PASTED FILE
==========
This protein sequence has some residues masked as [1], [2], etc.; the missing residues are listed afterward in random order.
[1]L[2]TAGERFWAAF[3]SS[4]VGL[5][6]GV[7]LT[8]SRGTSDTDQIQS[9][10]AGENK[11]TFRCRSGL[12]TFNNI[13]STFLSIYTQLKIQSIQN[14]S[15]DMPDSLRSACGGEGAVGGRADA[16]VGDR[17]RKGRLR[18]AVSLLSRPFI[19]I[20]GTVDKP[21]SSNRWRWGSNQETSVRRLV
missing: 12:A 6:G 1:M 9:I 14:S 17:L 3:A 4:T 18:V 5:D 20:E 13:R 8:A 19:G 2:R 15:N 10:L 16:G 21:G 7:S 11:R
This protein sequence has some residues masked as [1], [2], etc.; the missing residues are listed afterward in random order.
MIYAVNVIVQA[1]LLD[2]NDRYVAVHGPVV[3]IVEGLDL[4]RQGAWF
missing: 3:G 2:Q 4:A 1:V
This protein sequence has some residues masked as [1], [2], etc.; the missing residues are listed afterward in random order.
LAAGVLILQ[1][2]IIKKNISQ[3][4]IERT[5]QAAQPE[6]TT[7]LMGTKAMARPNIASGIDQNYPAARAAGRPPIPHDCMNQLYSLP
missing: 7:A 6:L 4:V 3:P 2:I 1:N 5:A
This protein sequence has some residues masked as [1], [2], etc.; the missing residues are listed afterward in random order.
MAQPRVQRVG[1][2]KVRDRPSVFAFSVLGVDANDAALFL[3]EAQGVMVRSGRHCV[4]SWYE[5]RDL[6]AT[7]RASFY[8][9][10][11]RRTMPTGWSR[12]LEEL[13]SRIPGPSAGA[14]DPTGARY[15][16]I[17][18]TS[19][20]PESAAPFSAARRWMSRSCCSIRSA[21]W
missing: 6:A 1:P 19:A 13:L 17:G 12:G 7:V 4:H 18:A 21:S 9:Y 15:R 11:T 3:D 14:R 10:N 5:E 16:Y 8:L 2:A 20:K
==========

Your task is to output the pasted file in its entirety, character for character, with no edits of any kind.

This protein sequence has some residues masked as [1], [2], etc.; the missing residues are listed afterward in random order.
[1]L[2]TAGERFWAAF[3]SS[4]VGL[5][6]GV[7]LT[8]SRGTSDTDQIQS[9][10]AGENK[11]TFRCRSGL[12]TFNNI[13]STFLSIYTQLKIQSIQN[14]S[15]DMPDSLRSACGGEGAVGGRADA[16]VGDR[17]RKGRLR[18]AVSLLSRPFI[19]I[20]GTVDKP[21]SSNRWRWGSNQETSVRRLV
missing: 12:A 6:G 1:M 9:I 14:S 17:L 3:A 4:T 18:V 5:D 20:E 13:R 8:A 19:G 2:R 15:N 10:L 16:G 21:G 7:S 11:R
This protein sequence has some residues masked as [1], [2], etc.; the missing residues are listed afterward in random order.
MIYAVNVIVQA[1]LLD[2]NDRYVAVHGPVV[3]IVEGLDL[4]RQGAWF
missing: 3:G 2:Q 4:A 1:V
This protein sequence has some residues masked as [1], [2], etc.; the missing residues are listed afterward in random order.
LAAGVLILQ[1][2]IIKKNISQ[3][4]IERT[5]QAAQPE[6]TT[7]LMGTKAMARPNIASGIDQNYPAARAAGRPPIPHDCMNQLYSLP
missing: 7:A 6:L 4:V 3:P 2:I 1:N 5:A
This protein sequence has some residues masked as [1], [2], etc.; the missing residues are listed afterward in random order.
MAQPRVQRVG[1][2]KVRDRPSVFAFSVLGVDANDAALFL[3]EAQGVMVRSGRHCV[4]SWYE[5]RDL[6]AT[7]RASFY[8][9][10][11]RRTMPTGWSR[12]LEEL[13]SRIPGPSAGA[14]DPTGARY[15][16]I[17][18]TS[19][20]PESAAPFSAARRWMSRSCCSIRSA[21]W
missing: 6:A 1:P 19:A 13:L 17:G 12:G 7:V 4:H 18:A 21:S 9:Y 15:R 11:T 3:D 14:R 10:N 5:E 16:Y 8:L 2:A 20:K